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Hearing Aid Fittings and Placebo

Hearing Aid Fittings and Placebo

January 09, 2012 In the News

Dawes, Powell, and Munro (2011) investigated the impact of patient expectations with regard to hearing aid fittings. Indeed, placebo effects are well known, highly recognized in medicine, and very common. The authors report that placebo can be thought of as a change in the patient’s illness due to the symbolic importance of the treatment, rather than resulting from pharmacological, physiological, or other actual physical treatments.

Placebo has been shown to be beneficial in angina surgery, as well as sham deep brain stimulation for Parkinson’s disease, and pain relief and multitude of other applications.  Patient characteristics have not been shown to be consistent with regard to susceptibility to placebo. However, clinicians who appear warm, friendly, empathetic, positive, and sympathetic and those with prestige are more likely to facilitate a placebo effect. With specific regard to hearing aid studies, Dawes et al report that “unblended” studies tend to find significant effects more often than “double-blinded” studies.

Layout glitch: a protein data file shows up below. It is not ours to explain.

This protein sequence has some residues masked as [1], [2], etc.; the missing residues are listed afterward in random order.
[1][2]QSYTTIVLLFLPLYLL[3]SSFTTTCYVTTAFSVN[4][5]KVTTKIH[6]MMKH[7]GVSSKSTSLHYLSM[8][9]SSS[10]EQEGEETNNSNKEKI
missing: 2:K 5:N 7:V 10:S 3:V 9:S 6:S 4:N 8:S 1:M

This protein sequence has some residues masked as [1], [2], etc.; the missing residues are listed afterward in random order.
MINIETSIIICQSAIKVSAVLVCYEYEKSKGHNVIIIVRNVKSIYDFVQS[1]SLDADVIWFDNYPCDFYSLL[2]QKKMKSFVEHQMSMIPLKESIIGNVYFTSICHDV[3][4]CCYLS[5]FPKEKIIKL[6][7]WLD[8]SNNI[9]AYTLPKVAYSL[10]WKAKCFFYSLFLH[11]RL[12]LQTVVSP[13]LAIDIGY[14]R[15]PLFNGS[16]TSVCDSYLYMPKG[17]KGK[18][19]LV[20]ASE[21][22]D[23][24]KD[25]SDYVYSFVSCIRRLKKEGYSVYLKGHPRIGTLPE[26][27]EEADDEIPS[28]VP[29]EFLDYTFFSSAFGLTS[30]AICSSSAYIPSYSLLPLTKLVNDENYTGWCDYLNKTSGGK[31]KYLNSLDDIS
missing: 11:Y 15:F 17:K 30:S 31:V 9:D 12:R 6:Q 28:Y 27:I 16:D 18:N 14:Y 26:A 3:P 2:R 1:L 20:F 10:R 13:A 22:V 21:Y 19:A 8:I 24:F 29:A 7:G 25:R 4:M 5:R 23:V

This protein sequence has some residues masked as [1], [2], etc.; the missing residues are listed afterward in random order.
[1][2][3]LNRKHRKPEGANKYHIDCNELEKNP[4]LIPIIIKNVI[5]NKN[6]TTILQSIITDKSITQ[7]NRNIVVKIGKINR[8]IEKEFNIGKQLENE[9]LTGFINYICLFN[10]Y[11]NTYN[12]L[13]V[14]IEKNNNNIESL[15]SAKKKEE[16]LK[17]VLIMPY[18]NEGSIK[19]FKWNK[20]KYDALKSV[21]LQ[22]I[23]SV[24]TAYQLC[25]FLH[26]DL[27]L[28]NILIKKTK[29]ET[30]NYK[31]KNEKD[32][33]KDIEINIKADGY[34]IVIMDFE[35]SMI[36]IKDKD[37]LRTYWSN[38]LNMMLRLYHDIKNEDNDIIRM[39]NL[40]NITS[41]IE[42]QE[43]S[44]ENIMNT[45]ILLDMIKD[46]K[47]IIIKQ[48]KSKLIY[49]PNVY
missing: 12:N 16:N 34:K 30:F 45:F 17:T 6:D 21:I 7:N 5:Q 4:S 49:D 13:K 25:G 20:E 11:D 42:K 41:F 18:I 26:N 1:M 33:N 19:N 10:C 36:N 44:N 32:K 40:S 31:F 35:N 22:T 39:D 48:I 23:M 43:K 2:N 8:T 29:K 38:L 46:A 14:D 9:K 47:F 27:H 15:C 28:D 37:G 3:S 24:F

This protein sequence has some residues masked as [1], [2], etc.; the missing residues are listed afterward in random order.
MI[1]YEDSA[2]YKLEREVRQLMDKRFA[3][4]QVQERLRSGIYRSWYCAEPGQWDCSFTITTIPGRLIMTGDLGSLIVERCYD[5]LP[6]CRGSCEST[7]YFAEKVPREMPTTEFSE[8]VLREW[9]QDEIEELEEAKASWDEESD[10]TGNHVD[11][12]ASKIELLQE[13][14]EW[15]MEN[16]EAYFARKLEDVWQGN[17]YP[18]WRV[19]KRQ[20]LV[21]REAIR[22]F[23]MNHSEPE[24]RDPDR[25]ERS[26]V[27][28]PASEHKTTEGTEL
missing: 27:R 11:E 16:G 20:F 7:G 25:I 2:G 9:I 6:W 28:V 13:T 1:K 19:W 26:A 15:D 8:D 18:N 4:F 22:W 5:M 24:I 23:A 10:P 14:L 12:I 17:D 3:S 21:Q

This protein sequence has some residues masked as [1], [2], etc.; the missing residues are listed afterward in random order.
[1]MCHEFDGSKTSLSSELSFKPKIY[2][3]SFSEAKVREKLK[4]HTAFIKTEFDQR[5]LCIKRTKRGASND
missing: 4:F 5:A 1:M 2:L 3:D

The authors worked with 20 experienced hearing aid wearers (13 males, 7 females, aged 54 to 80) to evaluate “new” versus “conventional” hearing aid technologies. However, the two hearing aids were the same instrument housed in different colored shells, fitted and verified to the same National Acoustics Lab (NAL) prescription. Using a balanced design, each participant was fitted with both devices (new and conventional). Measures included speech-in-noise tests, sound quality ratings, and personal preference.

Fifteen of the 20 subjects preferred the “new” hearing aid, five could not tell any differences, and none preferred the “conventional” fitting. The authors concluded (based on their study) typical measures used in hearing aid fittings are influenced by patient/participant expectations and there is a need to control for placebo effects while fitting hearing aids.

For More Information, References and Recommendations

Dawes P, Powell S, Munro KJ. (2011) The Placebo Effect and the Influence of Participant Expectation on Hearing Aid Trials. Ear & Hearing 32(6):767-774.

Roland PS, Eaton DA, Gross RD, Wall GM, Conroy PJ, Garadi R, LaFontaine L, Potts S, Hogg G. (2004) Randomized, Placebo-Controlled Evaluation of Cerumenex and Murine Earwax Removal Products. Arch Otolaryngol Head Neck Surg 130:1175-1177.

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